Newton's laws are testable. An example of a modern, high-precision solar system test of the first law is Battat 2007. The Eot-Wash group has done various high-precision laboratory tests, such as searches for coupling of spin to a preferred frame. The third law has been tested to high precision in Kreuzer 1968 and Bartlett 1986. For modern tests of the first law, the keyword you want to search for is "Lorentz violation." For the third law, try "local position invariance."
It's particularly absurd to claim that Newton's laws are only definitions and not testable, since they have already been falsified by experiment. Special relativity contradicts Newtonian mechanics, so all the experiments that verified SR demonstrate that Newton's laws constitute a real, falsifiable theory. Similarly, quantum mechanics falsifies Newton's laws.
Some textbooks may, e.g., present the second law as a definition of force or as a definition of mass, but this has no effect on the validity of experiments that test Newton's laws. This is because the concepts of force and mass carry other baggage, such as conservation of mass and vector addition of forces. Someone who prefers to think of the second law as a definition of force will consider such an experiment to be a valid test of some other claim or set of claims of Newtonian mechanics, such as vector addition of forces.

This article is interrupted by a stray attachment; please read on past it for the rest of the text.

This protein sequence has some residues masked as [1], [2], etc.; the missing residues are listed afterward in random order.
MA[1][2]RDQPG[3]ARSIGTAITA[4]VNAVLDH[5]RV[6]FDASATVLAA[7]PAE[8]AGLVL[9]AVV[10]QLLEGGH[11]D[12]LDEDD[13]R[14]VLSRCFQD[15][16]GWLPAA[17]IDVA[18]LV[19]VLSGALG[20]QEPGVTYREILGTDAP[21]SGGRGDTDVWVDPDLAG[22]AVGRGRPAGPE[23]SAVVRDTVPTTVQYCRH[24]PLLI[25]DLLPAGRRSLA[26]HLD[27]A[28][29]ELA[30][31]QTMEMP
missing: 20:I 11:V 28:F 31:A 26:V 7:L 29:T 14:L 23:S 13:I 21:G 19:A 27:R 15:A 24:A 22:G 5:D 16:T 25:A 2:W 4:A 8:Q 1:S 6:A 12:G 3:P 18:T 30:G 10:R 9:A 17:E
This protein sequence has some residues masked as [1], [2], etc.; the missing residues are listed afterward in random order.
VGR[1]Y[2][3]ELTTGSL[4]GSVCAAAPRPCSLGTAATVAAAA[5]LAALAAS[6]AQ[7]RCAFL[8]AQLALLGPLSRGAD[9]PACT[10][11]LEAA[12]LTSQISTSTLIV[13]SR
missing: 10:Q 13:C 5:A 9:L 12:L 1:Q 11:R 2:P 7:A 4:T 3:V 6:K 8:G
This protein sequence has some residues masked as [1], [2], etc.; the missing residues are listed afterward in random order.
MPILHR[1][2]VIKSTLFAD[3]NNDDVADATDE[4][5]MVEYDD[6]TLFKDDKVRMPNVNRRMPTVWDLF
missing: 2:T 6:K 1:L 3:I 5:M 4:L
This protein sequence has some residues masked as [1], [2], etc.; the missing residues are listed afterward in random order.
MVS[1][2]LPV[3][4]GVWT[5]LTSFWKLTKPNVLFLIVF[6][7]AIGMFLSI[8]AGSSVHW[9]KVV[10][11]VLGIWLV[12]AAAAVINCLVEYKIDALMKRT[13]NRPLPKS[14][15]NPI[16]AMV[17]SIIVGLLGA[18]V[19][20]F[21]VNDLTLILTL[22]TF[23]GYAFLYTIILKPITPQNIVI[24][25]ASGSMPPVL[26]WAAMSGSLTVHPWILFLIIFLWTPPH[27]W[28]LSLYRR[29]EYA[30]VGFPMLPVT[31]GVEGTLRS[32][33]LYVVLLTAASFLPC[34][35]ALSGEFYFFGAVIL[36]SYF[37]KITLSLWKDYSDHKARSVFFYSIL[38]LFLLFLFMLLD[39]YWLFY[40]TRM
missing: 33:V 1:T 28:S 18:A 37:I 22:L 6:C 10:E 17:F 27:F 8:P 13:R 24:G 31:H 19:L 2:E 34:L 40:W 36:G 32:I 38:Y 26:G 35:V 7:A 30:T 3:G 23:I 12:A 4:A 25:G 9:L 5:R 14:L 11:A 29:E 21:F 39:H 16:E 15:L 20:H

With the first law, you have to be careful because Newton formulated it in one way, but later people have formulated it differently: History of interpretation of Newton's first law . In a modern context, we think of it as having to do with Lorentz invariance and the lack of a preferred frame.
Bartlett and van Buren, Phys. Rev. Lett. 57 (1986) 21, summarized in Will, http://relativity.livingreviews.org/Articles/lrr-2006-3/
Battat 2007, http://arxiv.org/abs/0710.0702
Kreuzer, "Experimental measurement of the equivalence of active and passive gravitational mass," Phys. Rev. 169 (1968) 1007, http://bit.ly/13Z6XAm